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In some patients, excess fluids cause vomiting, tumor pressure, swelling, coughing, fear of choking and rattled breathing which disturbs them.  Focus on providing your loved one with food and beverages that he or she enjoys.  If the food or drink is turned away, don’t be discouraged.  It is not a reflection on you or the care you provide.  It is simply part of the disease process and the end-of-life journey.  Just continue to provide what your loved one wants and needs to be as comfortable as possible. 

There may be more to your loved one’s lack of thirst than just, “I’m not thirsty.”  Try to determine the cause.  Some common causes and treatment suggestions are listed under Loss of Appetite.

Signs or Symptoms of Dehydration

  • Your loved one complains of thirst.

  • Mouth, tongue, lips and skin may appear dry.Lips may be cracked and eyes may appear sunken.

  • Your loved one urinates less.Urine may be dark amber in color rather than light yellow.

  • Your loved one may vomit or have diarrhea.

  • Your loved one may have a fever and sweat a great deal.

In terminally-ill patients, dehydration has been called a natural anesthetic because it lessens the patient’s sense of suffering by reducing their consciousness. Sometimes, dehydration can cause an euphoric effect.

As a natural course of events, your loved one may prefer dehydration to aggressive nutritional support. Artificial feeding may cause discomfort to your loved one. Sometimes, medical procedures that would be used to artificially feed a terminally ill person do not provide any meaningful benefit.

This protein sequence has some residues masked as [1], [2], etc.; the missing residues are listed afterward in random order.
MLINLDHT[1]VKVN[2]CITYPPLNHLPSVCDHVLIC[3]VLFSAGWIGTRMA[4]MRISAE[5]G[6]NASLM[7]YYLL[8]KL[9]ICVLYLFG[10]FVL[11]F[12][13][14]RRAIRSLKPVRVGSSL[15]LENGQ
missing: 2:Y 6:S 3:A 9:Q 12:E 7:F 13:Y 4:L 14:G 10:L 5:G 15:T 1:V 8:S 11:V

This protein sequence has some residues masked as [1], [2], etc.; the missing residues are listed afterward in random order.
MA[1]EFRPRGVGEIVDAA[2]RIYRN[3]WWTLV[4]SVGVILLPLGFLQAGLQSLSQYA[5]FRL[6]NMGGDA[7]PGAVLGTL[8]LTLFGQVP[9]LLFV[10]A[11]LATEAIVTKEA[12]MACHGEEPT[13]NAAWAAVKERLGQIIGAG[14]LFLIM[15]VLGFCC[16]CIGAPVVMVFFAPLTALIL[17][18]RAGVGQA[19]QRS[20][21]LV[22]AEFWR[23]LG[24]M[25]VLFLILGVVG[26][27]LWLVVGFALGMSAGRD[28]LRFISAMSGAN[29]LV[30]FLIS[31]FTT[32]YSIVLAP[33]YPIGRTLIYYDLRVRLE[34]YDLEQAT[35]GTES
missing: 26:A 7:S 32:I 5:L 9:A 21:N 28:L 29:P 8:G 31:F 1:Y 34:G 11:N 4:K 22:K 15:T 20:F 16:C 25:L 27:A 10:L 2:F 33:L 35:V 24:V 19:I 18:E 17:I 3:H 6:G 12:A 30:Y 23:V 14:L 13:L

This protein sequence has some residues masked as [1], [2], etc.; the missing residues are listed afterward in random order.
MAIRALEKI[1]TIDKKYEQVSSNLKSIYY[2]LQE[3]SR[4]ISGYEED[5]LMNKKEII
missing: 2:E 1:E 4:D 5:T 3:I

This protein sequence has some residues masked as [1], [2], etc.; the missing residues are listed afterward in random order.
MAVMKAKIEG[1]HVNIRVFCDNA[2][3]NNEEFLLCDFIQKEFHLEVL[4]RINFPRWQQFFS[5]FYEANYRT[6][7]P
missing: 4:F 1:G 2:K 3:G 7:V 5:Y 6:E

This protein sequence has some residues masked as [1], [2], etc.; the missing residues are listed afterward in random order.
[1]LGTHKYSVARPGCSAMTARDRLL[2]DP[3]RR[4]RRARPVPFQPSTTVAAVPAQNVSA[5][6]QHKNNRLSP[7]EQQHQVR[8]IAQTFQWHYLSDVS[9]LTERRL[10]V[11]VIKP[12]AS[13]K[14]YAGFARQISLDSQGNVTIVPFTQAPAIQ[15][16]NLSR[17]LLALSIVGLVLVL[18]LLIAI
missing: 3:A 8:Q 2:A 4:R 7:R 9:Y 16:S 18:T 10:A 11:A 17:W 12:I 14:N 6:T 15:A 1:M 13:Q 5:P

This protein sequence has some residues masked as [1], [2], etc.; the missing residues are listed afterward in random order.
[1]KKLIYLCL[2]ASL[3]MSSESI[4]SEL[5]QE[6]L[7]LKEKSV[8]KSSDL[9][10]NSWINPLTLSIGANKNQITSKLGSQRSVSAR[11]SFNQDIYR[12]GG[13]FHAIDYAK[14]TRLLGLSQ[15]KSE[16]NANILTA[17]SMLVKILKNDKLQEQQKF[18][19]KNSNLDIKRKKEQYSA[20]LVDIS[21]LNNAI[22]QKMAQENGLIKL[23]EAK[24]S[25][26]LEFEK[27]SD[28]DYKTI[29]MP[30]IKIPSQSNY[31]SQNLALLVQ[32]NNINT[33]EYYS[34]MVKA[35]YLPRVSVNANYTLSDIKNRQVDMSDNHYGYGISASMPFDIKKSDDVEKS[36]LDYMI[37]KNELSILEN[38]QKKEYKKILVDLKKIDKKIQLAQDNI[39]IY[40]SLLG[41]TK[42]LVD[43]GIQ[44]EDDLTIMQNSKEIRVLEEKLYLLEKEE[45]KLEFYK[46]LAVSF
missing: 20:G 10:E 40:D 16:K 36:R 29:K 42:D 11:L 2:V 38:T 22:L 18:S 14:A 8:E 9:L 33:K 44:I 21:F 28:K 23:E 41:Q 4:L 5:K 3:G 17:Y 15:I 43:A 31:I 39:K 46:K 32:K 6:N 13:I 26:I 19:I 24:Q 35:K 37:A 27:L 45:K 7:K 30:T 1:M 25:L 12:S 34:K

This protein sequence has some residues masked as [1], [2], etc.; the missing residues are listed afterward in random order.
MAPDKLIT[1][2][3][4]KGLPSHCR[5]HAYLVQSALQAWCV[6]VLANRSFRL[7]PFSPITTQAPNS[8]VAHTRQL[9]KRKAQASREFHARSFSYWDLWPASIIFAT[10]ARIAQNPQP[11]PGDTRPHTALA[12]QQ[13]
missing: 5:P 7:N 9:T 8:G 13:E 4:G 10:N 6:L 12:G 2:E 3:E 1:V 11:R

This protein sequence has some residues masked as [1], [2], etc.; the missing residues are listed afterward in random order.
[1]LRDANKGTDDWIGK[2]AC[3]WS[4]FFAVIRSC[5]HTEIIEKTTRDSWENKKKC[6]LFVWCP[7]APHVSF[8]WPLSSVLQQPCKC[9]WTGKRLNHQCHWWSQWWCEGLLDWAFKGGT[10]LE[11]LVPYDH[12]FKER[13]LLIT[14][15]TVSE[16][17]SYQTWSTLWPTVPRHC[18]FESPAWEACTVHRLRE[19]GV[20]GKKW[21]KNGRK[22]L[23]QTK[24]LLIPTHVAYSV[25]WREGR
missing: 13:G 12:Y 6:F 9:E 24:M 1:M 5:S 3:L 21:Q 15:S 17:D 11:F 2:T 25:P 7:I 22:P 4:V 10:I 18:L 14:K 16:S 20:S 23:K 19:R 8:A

Artificial Feeding

Possible Benefits

Potential Burdens

  • By correcting fluid balance problems, the patient may become more alert or comfortable.
  • Artificial feeding may prolong the patient’s life, so that he or she can reach a desired goal. 
  • Artificial feeding may be in accord with the patient’s religious or cultural beliefs.
  • Artificial feeding may cause nausea, diarrhea or distention.
  • Surgery is sometimes necessary to place the feeding tube.
  • Artificial feeding may cause the patient to vomit or accidentally breathe food into the lungs.
  • Artificial feeding can cause excess fluid to build up.
  • With artificial feeding, there is a risk of infection and complications.
  • The feeding tube may cause irritation.

Treating Dry Mouth

  • Moisten lips with Vaseline or lip balm.

  • Moisten mouth with water and mouth swabs or a moist towel.

  • Treat nausea with appropriate medication.

  • Discuss IV fluids with your hospice team nurse or physician.

  • Try offering small sips of water, hard candy, popsicles or small, rounded ice cubes.